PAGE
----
On Thursday 28th, Nov., I’ll be attending the PhD thesis committee of two students from University ‘Politehnica’ of Bucharest, Gabriel Gutu and Ionut Paraschiv, supervised by Stefan Trausan-Matu.
Gabriel Gutu‘s thesis is entitled “Discourse Analysis based on Semantic Modelling and Textual Complexity” and aims at extending some ReaderBench‘s functionalities in the domain of CSCL discussion analysis.
Ionut Paraschiv’s thesis (Semantic Meta-Annotation and Comprehension Modeling) also adds features to ReaderBench, in comprehension modeling and scientometrics.
For more information, read below their summaries.
Gabriel Gutu thesis’ summary
The exponential growth of digital documents, together with the necessity for analysis and extraction of valuable information within them, bring routine work for people. The opportunity for development of automated discourse analysis services and techniques leads to automation of laborious operations. In the long run, the transferring of tiresome operations into computerized systems would allow people to focus on “high level” assignments that lead to interesting ideas and provide the means to extract thoughts and understandings that are currently hardly interpreted by computers.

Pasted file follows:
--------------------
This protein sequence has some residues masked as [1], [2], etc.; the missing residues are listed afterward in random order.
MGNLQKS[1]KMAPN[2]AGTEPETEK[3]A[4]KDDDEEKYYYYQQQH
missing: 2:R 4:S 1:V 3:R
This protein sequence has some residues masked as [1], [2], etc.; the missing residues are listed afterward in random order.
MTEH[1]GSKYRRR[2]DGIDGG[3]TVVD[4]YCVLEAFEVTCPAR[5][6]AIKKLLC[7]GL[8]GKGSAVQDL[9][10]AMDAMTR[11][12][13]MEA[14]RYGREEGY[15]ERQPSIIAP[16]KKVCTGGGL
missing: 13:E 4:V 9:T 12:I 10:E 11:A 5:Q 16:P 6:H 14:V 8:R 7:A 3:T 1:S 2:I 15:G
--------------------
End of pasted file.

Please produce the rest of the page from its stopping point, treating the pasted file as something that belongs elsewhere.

Discourse analysis refers to the extraction of relevant information from documents by using techniques of analysis known in scientific literature as Natural Language Processing. The services presented in this thesis make use of recent advancements in the field by integrating semantic models and textual complexity factors. Semantic models allow the mapping of documents into mathematical representations that provide comparison and scoring for units of texts, be them either simple words, sentences, paragraphs or even entire documents. Of the semantic models, the thesis relies on Latent Semantic Analysis, Latent Dirichlet Allocation and the more recent Word2vec. The WordNet ontology is the lexicon used as alternative to semantic models. Compared to semantic models, a lexicon expresses “more natural” relations between units of texts because of relying on a dictionary and using relations between words that are created in collaboration with linguists.